I have a customer that has a lot of custom cabinets she wants me to build. She wants to have me build a 60" diameter slab a minimum of 2" thick top for a iron table base that she is to have custom built. I told her that I don’t do this kind of work that custom cabinetry is what I do the best. She wont take no for a answer and wants the top done first.
To get the rest of the work that I need to fill out my winter jobs (can get kind of slow in MN in the winter) I have to build this top. She wants solid lumber as wide as possible and has not settled on the type of wood she wants to us. Is this a problem – warp, cup, split and etc? She wants it to be rustic next to the wood finish. Any help on proper construction and finishing? Or should one farm out the?
(Furniture Making Forum)
From contributor D:
If I read your post right, she wants to use this table for an ironing board surface? Or is it a table to support a separate ironing board that will sit on top of the table?
This should give you a fairly rugged top. After you glue up rasp the outside edges in various spots, use an Awl to make worm holes on the top as well as simulate cracks and scratches. I also use a chain made from various items to fine tune the distress marks. Remember old pieces do not have sharp edges, everything is softened from age. Sand after distressing - not too finely.
When you finish you may have to apply a glaze after stain and sealer to bring out more of the defects and character. I would not distress the underside of the top but make sure you finish with same finish schedule as the top. Attach allowing for movement.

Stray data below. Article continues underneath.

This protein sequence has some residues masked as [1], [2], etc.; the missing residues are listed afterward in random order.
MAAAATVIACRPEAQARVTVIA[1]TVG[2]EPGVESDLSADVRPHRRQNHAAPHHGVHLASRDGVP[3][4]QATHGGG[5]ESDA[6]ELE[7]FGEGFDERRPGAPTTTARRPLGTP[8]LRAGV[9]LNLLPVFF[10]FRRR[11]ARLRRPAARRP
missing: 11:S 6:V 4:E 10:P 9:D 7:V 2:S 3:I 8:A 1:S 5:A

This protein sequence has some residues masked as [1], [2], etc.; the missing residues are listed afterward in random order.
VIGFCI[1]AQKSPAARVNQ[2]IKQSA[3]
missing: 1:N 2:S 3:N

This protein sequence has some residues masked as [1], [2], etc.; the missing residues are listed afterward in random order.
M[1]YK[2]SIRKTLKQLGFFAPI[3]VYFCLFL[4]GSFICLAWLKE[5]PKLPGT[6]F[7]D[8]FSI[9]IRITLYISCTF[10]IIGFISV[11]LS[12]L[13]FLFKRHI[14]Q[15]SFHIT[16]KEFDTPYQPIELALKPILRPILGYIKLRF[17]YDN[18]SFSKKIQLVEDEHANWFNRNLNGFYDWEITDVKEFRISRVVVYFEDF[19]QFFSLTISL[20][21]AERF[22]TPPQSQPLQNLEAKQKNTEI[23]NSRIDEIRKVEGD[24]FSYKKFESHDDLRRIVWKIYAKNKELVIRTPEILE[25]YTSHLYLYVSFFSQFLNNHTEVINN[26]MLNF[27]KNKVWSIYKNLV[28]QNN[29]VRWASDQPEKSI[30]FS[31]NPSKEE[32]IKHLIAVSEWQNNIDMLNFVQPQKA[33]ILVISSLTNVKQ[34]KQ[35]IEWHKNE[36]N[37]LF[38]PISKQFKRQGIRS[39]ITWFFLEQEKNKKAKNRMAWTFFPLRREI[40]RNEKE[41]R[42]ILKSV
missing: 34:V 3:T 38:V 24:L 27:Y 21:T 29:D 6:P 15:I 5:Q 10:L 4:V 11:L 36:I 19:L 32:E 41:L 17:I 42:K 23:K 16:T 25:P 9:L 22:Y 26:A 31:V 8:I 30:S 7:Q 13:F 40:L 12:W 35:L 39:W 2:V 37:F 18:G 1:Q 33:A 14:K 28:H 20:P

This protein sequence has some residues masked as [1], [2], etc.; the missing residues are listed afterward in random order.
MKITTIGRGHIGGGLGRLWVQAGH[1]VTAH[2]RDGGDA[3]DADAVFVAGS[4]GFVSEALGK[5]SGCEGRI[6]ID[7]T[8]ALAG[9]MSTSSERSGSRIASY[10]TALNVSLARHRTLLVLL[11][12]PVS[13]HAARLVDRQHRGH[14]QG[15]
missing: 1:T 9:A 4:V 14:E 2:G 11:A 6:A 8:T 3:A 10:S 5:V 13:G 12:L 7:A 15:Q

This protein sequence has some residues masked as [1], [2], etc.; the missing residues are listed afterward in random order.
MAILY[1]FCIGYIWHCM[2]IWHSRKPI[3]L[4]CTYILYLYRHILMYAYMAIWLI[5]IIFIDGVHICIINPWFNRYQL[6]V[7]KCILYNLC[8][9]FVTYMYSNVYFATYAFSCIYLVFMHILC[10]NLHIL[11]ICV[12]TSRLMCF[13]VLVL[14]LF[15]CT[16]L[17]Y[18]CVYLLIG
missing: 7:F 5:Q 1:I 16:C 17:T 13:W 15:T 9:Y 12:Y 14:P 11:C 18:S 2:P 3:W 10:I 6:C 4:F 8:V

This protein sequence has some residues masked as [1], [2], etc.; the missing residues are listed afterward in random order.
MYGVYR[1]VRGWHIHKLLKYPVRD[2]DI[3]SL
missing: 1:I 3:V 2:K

Here are some tips: when picking out the materials watch the end grains. Avoid the ones that you know will cup. You should find what you seek at a local mill. They can help you find the wide stuff. When you go to assemble I would use a tung and grove to join the slabs. Use the top and bottom clamp method. Let it sit for 3 days. Set up your bandsaw to cut the circle.
Because the top is so rough all you have to do is belt sand it down until just the top rough is gone. This leaves the pits and gouges from the mill. At this point most of the time all I do is give the beast three coats of really hot wax. Use brown wax for the first 2 coats (sometimes the 1st coat is just right for the color, if the color is what you are looking for then go to the next step.)
Now finish with bowling alley clear for the top coat/s. Sit at the table put your arms on it like you were eating dinner. Take a spoke plain and slice out just a little bit where your arms hit the top. Do this all the way around. Take the brown wax (hot) and add some black color to it and rub it into the bare spots, just a little - not too much. Follow it with clear. Mount to the base and you’re done.
Comment from contributor P:
The tricky part is finding someone who slow cures slabbed logs who is willing to part with the wood, unless you do it yourself. The circular shape is a little peculiar. If you bandsaw it, that eliminates the natural edges. You could glue-up eight or ten (or more) pie shape slabs, cut alternately from a monolithic slab, leaving the outside edges natural. You'll need to use some cleverness to blend the joints, which being natural, won't match, and of course it would only be a circle within a tolerance of a few inches.
One way to ease matching is to glue alternate pies together, so there is only the saw kerf missing from the original natural edge. Of course there will be two spots that don't match at all: the transitions from pies taken from one edge of the original slab and pies taken from the other edge. This type of work is easy and has a good margin, because the tables appeal to 'high end' customers.